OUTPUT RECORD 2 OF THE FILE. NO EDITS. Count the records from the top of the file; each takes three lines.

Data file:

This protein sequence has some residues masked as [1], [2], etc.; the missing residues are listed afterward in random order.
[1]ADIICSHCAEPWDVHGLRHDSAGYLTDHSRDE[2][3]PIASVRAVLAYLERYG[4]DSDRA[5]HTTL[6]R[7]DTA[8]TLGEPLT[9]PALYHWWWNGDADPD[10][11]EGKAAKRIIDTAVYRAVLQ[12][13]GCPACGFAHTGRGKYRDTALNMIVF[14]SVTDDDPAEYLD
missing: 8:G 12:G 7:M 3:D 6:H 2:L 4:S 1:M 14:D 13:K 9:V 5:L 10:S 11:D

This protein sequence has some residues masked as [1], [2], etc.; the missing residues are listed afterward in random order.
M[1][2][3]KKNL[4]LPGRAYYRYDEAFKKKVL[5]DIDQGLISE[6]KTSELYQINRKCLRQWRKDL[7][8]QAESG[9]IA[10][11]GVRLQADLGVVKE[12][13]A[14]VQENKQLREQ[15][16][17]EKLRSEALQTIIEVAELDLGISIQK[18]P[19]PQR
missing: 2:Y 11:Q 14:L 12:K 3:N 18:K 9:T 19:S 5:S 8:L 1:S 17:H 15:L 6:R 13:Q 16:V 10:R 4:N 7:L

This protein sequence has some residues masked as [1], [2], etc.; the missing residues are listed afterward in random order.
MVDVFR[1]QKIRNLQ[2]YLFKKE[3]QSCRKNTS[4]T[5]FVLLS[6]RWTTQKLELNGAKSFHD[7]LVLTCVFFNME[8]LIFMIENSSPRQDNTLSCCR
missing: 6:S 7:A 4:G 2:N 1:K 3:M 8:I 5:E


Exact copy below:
This protein sequence has some residues masked as [1], [2], etc.; the missing residues are listed afterward in random order.
M[1][2][3]KKNL[4]LPGRAYYRYDEAFKKKVL[5]DIDQGLISE[6]KTSELYQINRKCLRQWRKDL[7][8]QAESG[9]IA[10][11]GVRLQADLGVVKE[12][13]A[14]VQENKQLREQ[15][16][17]EKLRSEALQTIIEVAELDLGISIQK[18]P[19]PQR
missing: 2:Y 11:Q 14:L 12:K 3:N 18:K 9:T 19:S 5:S 8:L 1:S 17:H 15:L 6:R 13:Q 16:V 10:R 4:N 7:L